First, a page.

Equity Holding Groups

by Matt Petryni

Investors will often notice equity holding groups listed among the major shareholders of various publicly traded companies. It's not uncommon for a single equity holding group to hold stock in several different public enterprises. It is also possible, and sometimes advantageous, for an individual investor to buy into an equity holding group. Understanding what these entities are and how they operate is an important part of researching these kinds of investment opportunities.

Basics

An equity holding group is an organization of investors to pool equity and purchase stock in several different businesses. They're called an equity holding company because they literally hold equity in the enterprises they own. The companies an equity holding group are often controlled by the group, even if they have other investors. In this way, equity holding groups are generally different than investment companies, as they exist mainly to hold and manage shares of these subsidiary companies, rather than actively trade them.

Purpose

The purpose of an equity holding group can vary somewhat, but most of these organizations are designed as a means to diversify investments and arrange for the acquisition of business interests. In some cases, they are formed out of the consolidation of two businesses that were previously competitors. In either situation, the holding group is designed at least exercise legal control, if not management, of their various subsidiaries. In some countries, holding groups offer the potential of tax benefits.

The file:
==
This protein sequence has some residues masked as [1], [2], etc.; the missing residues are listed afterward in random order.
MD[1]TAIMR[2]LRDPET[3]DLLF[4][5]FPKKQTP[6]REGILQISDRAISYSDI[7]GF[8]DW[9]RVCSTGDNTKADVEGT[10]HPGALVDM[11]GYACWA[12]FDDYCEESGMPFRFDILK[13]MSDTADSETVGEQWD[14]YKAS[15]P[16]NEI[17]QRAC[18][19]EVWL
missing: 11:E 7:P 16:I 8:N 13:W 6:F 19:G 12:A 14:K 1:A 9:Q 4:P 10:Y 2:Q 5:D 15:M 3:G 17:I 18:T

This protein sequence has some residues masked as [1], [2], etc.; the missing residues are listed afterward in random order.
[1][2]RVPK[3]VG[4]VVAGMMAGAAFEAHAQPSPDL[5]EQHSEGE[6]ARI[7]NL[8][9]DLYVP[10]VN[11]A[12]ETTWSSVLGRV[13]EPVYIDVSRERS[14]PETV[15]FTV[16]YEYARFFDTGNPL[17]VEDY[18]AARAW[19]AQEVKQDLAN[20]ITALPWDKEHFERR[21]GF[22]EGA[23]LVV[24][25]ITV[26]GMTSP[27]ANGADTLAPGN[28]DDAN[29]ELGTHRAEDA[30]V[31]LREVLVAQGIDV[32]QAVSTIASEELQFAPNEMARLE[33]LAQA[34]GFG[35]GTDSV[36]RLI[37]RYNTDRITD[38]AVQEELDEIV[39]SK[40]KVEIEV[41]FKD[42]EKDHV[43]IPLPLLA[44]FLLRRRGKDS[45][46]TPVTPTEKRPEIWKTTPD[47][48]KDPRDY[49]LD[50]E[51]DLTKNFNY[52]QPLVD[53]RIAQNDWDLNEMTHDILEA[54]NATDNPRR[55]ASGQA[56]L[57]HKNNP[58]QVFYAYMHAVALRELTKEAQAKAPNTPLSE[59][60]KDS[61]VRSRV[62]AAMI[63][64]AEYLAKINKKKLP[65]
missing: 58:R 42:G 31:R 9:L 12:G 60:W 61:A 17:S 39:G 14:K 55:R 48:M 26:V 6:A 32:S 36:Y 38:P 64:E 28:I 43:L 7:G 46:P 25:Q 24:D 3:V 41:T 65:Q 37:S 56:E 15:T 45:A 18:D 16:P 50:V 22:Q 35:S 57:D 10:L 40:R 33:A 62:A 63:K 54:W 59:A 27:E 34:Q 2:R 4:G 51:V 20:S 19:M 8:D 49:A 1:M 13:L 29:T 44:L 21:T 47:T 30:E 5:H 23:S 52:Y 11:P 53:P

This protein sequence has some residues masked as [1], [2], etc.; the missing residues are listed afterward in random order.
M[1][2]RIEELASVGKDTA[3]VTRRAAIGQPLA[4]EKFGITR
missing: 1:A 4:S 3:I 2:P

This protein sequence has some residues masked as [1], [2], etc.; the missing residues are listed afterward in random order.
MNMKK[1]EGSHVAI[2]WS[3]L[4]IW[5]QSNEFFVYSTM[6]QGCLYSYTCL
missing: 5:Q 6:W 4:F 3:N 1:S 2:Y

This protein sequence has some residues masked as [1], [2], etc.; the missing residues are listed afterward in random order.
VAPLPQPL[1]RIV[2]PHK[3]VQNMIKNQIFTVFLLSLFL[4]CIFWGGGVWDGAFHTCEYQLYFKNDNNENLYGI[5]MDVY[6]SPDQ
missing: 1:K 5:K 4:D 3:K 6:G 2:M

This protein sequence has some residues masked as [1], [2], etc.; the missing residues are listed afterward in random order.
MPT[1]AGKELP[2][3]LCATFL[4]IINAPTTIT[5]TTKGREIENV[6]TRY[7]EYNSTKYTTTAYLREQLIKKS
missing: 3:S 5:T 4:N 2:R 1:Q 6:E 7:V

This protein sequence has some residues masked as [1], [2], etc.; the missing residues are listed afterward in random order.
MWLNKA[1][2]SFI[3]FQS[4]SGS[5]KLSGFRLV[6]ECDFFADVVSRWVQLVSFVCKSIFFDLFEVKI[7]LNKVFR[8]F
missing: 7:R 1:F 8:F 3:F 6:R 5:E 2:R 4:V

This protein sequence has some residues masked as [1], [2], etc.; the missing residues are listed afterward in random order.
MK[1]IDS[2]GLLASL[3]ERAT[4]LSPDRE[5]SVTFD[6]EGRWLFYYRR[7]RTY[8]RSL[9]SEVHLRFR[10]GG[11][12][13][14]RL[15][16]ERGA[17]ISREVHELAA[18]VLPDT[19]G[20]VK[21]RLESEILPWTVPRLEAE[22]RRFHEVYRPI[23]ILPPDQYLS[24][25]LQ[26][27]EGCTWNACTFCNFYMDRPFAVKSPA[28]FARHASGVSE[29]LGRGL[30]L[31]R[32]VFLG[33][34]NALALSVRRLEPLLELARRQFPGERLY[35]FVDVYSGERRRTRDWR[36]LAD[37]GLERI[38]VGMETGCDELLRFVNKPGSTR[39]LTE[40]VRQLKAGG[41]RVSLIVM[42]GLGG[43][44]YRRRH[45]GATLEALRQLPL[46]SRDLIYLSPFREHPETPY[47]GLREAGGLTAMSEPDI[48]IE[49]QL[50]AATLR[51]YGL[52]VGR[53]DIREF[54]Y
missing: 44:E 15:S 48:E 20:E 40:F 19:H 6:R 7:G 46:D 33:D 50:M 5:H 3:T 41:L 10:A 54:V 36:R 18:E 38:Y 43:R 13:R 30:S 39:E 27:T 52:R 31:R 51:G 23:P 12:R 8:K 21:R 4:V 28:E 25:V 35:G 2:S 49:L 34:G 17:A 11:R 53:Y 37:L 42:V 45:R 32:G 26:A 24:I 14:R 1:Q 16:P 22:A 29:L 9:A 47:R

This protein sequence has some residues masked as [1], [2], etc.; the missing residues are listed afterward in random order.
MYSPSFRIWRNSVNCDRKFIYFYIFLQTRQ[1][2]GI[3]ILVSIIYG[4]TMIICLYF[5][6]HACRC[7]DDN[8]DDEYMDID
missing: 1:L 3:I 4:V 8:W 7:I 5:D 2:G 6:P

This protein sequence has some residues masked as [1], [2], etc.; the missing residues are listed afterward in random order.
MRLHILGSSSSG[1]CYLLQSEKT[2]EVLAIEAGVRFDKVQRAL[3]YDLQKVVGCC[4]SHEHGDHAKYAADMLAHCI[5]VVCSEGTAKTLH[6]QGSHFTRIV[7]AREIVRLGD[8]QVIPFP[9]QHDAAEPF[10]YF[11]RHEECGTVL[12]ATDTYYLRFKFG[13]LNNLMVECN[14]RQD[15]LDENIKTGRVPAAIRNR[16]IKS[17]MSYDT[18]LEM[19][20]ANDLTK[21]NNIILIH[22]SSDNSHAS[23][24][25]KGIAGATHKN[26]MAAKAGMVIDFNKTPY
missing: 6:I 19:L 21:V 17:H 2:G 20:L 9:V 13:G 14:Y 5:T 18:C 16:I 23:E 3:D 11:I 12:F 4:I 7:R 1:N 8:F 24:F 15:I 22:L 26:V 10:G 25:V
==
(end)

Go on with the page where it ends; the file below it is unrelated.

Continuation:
Bank Holding Companies

Some equity holding groups are regulated and treated differently under the law depending on the industry their holdings are in. Equity holding groups that invest primarily or exclusively in banking companies are considered bank holding companies, which are regulated and supervised by the Federal Reserve and Federal Deposit Insurance Corporation. Bank holding companies make up a large part of the United States banking industry, as 84 percent of banks in the country are either organized as a bank holding company or are owned by one, according to the Federal Reserve.

Personal Holding Companies

The government sometimes classifies normal corporations as equity holding groups as a part of a legal provision that is designed to prevent tax evasion. In these cases, the equity holding group is called a personal holding company, as the Internal Revenue Service considers the holding group as organized merely for the purpose of holding assets an individual person could have owned outright. Personal holding companies face a higher tax rate than corporations or individuals -- usually 15 percent more on their income. This distinction often arises in the case of companies that sell a substantial portion of their assets for cash, as in the case of a company buyout by a larger corporation.

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